It no secret that on a hot summer day, Boulder Reservoir can feel a little cramped for space. So, if you’re not opposed to a drive and you’re looking for a bit more space, check out Chatfield State Park just southwest of Littleton. It’s definitely a bumpin’ spot for boats, paddleboards, and even hot air balloons, but the views of the mountains are unreal, and there’s even more waterfront to explore either by boat or by bike.
Somewhere in that forgotten corner of Colorado—past Pueblo and east toward Kansas—you’ll find Two Buttes, Colorado. When you're not on the water at the Two Buttes Reservoir, look for the steep walls and sheer drops of The Black Hole on the opposite side of the dam. While it may not be worth the trip alone, this swim and cliff jumping of the lagoon adds a little bit of adventure to your boating weekend.
South of Gunnison, this place is not for the faint of heart. BUT, if you like a sweet reward after a few miles of blissful views, you’ll take this swim spot for its potential thrill. The first of many swimming holes is roughly three miles from the Bridgeport trailhead, and hitting all the swimming spots could triple your milage, so you'll want to stay a while! Luckily, there’s established camping outside the wilderness area and backpacking is popular within the canyon. Fitt Tip: This terrain is unforgiving — bring a map and some plenty of water.
Strawberry Park is popular with the winter crowd and makes for one hell of an après-ski experience after a day on the slopes at Steamboat. The natural mineral hot springs measure in at a balmy 104 degrees, which we think make them a cozy spot in the summer, too. The only downside is that we're not the first to think that way; you'll be sharing space in the water.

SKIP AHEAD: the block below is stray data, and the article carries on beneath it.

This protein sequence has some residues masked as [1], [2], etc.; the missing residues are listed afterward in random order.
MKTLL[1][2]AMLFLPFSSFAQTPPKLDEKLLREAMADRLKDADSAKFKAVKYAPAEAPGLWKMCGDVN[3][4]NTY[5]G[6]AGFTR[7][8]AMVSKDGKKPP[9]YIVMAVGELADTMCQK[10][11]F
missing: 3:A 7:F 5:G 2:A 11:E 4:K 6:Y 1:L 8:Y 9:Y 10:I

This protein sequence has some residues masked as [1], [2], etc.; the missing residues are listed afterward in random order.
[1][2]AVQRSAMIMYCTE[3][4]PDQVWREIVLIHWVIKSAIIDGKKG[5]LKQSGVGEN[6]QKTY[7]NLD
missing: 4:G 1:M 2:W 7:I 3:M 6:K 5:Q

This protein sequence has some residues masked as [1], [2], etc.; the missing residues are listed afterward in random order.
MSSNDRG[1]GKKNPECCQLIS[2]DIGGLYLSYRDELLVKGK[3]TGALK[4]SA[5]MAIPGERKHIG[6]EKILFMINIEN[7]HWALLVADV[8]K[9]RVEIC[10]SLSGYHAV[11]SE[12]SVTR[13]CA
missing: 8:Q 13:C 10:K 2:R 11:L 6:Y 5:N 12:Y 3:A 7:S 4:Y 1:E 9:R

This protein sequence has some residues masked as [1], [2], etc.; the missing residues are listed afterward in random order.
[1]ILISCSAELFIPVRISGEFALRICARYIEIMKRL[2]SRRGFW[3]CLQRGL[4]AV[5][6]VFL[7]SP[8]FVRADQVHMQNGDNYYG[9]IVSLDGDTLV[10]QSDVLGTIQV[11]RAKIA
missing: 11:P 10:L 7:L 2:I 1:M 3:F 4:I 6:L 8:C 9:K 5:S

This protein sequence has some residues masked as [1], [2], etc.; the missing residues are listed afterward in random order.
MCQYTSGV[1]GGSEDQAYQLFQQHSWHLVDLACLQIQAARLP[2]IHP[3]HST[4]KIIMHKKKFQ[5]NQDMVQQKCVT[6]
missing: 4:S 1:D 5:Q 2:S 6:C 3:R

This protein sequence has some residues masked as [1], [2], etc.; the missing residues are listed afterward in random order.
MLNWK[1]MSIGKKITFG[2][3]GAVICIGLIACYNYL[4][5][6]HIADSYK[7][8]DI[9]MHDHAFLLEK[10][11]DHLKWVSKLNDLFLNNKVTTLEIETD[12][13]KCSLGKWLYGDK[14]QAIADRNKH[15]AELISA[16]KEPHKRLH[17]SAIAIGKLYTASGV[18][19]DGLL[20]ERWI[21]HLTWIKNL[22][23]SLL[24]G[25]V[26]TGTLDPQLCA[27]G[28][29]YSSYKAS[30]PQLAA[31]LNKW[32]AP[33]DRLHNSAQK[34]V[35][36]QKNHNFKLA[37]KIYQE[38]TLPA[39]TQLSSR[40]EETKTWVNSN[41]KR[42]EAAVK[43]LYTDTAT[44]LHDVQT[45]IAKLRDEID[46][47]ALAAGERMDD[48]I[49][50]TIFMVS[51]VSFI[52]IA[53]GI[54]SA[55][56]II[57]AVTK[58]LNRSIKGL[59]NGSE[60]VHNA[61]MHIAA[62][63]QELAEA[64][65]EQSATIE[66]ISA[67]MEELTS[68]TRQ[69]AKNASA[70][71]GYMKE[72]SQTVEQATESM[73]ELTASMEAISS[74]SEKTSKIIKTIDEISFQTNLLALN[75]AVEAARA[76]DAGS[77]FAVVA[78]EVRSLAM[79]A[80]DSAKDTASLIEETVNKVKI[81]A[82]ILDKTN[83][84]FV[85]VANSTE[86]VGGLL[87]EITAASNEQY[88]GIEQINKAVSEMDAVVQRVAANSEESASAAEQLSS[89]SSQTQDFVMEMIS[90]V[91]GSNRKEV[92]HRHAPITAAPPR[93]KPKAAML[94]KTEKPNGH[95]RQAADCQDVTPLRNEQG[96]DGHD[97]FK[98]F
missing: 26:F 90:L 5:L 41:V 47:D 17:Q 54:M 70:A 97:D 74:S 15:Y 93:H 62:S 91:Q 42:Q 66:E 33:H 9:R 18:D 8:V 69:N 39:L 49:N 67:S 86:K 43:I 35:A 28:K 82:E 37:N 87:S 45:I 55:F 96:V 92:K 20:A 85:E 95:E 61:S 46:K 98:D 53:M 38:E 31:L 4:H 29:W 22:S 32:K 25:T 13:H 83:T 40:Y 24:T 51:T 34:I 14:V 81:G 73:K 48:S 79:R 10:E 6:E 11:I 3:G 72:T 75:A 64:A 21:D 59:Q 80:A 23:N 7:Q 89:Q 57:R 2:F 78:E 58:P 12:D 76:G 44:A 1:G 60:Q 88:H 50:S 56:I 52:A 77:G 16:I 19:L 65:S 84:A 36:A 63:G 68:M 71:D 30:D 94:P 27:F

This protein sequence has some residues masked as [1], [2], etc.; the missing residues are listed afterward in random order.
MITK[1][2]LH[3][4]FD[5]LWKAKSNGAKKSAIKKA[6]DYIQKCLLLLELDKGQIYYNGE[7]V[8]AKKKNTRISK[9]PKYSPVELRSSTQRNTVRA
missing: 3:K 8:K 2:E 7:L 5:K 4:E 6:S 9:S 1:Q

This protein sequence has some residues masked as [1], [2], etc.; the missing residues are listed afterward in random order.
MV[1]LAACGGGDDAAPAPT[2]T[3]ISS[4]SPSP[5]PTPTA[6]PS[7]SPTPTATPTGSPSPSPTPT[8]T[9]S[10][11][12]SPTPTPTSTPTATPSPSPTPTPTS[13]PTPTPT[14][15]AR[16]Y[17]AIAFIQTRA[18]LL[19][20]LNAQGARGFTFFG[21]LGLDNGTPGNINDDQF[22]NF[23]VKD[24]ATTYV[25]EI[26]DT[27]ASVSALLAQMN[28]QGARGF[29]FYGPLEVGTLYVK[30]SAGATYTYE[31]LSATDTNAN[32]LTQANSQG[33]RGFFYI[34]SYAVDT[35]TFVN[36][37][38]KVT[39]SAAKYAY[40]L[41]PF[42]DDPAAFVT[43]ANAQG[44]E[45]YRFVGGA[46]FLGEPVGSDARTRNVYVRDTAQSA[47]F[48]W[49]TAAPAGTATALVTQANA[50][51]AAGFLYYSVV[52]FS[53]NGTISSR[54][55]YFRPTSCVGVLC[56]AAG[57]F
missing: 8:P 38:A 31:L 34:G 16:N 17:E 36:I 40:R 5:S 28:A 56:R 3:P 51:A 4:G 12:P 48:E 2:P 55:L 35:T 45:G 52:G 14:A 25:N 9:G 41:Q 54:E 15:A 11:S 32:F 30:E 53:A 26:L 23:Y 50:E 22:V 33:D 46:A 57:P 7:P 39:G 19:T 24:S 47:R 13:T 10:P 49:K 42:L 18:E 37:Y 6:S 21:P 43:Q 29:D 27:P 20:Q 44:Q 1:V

Just outside Gunnison, spanning 20 miles in length and with 96 miles of shoreline, Blue Mesa Reservoir is the largest body of water in Colorado. There are no designated swimming beaches, but that doesn’t stop many people from getting in the water. And if you aren’t up for a dip, you can rent a paddleboard, canoe, kayak, or even pontoon.
Blue Mesa may be the largest body of water in Colorado, but Grand Lake is our state’s largest and deepest natural lake. It has over 60 miles of surface water length, all flowing from Rocky Mountain National Park. The park surrounds the lake on three sides, making for the perfect opportunity to start your day with some hiking or biking and end it with a dip in the snowmelt to cool off.
Hit up Great Sand Dunes NP for some outdoor adventure and then cool off at Medano Creek. It sits conveniently right at the edge of the dunes in Alamosa, so you can lay on the beach or swim in the water while you soak in some stunning mountain views. It's pretty much everything you love about Colorado.
Situated in the sweet small town of Bailey, Wellington Lake is a serene spot for swimming and chilling. The 167-acre lake is everything you want, with blue waters and amazing views. Hang around for camping, hiking, mountain biking, and all things summer fun.
A word of caution: Rocks are hard and can hurt you. Please be extra careful out there!